Ode on the Death of the Author [Thomas Warton the Elder] by Jane Warton

Accept, O sacred Shade, this artless Verse,
And kindly, O ye mourning Friends, forbear,
To dear disdaining from his decent Herse,
All I can give except the tender Tear:
He must not lie in his cold Grave, among
Poor shrieking Ghosts, unprais’d, unwept, unsung.

Ah! where was I when fiercely-frowning Death,
With brandisht Dart stood at still Midnight nigh,
Why came I not to catch thy dying Breath,
And close with trembling Hand thy languid Eye?
And on my sad Breast lay thy drooping Head,
And bath with Tears thy Hand so cold and dead?

Thee do I view in yonder flying Cloud,
Or do I hear thee in the hollow Wind,
Or dost thou still sleep in thy sable Shroud,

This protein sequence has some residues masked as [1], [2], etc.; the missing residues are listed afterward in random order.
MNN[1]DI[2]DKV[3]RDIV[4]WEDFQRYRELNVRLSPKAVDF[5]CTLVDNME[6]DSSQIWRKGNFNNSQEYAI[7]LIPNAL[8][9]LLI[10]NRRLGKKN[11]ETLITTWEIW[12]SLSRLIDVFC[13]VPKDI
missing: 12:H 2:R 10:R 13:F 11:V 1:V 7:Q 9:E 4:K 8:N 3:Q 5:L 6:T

Where the dread Judgment-Trumpet Thee shall find:
O till that Day, ye pitying Angels come,
Shield with your Wings, and sing around his Tomb.

But if advanc’d to Heav’n’s empyreal Height,
Above with glorious martyr’d Saints to live,
‘Midst heav’nly Hymns, and Harps, and Visions bright,
And all the Joys a smiling God can give;
O be my watchful Guardian Angel still,
Save me from slavish Vice, from Folly, and from Ill.

From: http://spenserians.cath.vt.edu/TextRecord.php?action=GET&textsid=34293

Date: 1748

By: Jane Warton (1723-1809)

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